Joey Cunningham shocked by 'racist abuse' of son in GAA game
- 3 December 2012
- From the section Northern Ireland
The father of the Gaelic footballer allegedly racially abused on Sunday has said he was shocked by the incidents.
Crossmaglen player Aaron Cunningham claimed he was racially abused throughout the Ulster Club football final by two members of the Kilcoo panel and parts of the crowd.
His father, Joey Cunningham, played GAA for Crossmaglen and Armagh and Irish League football for Portadown during the 1980s and early 1990s.
He said he received racial abuse every week in the Irish League, but was shocked his son had suffered it during a GAA match.
"I'm actually more shocked now than I've probably ever been at any stage in my playing career," Mr Cunningham said.
"In the Irish League, every single week I got it, but to be honest it didn't bother me one single bit. I just played my football and I tried to answer them on the pitch and I think most times I did that.
"Life has just moved on and in Gaelic football, you just don't expect this, you really don't, because everybody knows everybody and everybody has a level of respect for each other.
"Unfortunately for the 99% of good people who support football and play football, you're always going to get that minority who just don't think."
Mr Cunningham said it was harder hearing his son suffering racist abuse, than suffering it himself.
"If it was coming from the crowd, and it was coming from the crowd, as a player you wouldn't hear those things because you were too tuned into the game," he said.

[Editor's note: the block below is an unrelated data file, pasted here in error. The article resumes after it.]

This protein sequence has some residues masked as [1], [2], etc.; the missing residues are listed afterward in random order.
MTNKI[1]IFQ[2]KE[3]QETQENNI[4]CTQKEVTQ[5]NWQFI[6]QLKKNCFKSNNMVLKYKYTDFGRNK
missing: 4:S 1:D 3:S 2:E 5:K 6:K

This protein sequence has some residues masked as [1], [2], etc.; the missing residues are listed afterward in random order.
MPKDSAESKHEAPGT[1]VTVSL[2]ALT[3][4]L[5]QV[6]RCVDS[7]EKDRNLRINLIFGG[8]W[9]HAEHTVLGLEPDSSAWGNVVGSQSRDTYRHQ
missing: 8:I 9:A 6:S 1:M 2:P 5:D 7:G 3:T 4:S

"It's really really hard to speak about as a father when you hear something like that has happened to your son. I thought I had taken enough of that in my lifetime of playing football.
"But it seems like anything goes and it's still out there, which is sad."
Mr Cunningham said he was proud that Aaron had not been provoked into a reaction on the field.
"I'm very proud that he held his head and that he didn't let himself down. He stayed on the field he didn't do anything silly which is what the other team were probably hoping for," he said.
The Ulster GAA president has said anyone found guilty of racism will be dealt with "as severely" as possible.
Joey Cunningham said it was important for the GAA to deal with the incidents.
"I had a number of people from Kilcoo come to me at the end of the match and to be honest with you they were embarrassed, they were apologising and that will tell you in itself that this did happen, it's not something that is made up," Mr Cunningham said.
"It did happen, people heard it, high-profile people who were at the ground heard it.
"The GAA will sort this out in whatever way they see fit; all I'm asking for is honesty, I would ask for this not to be swept under the carpet."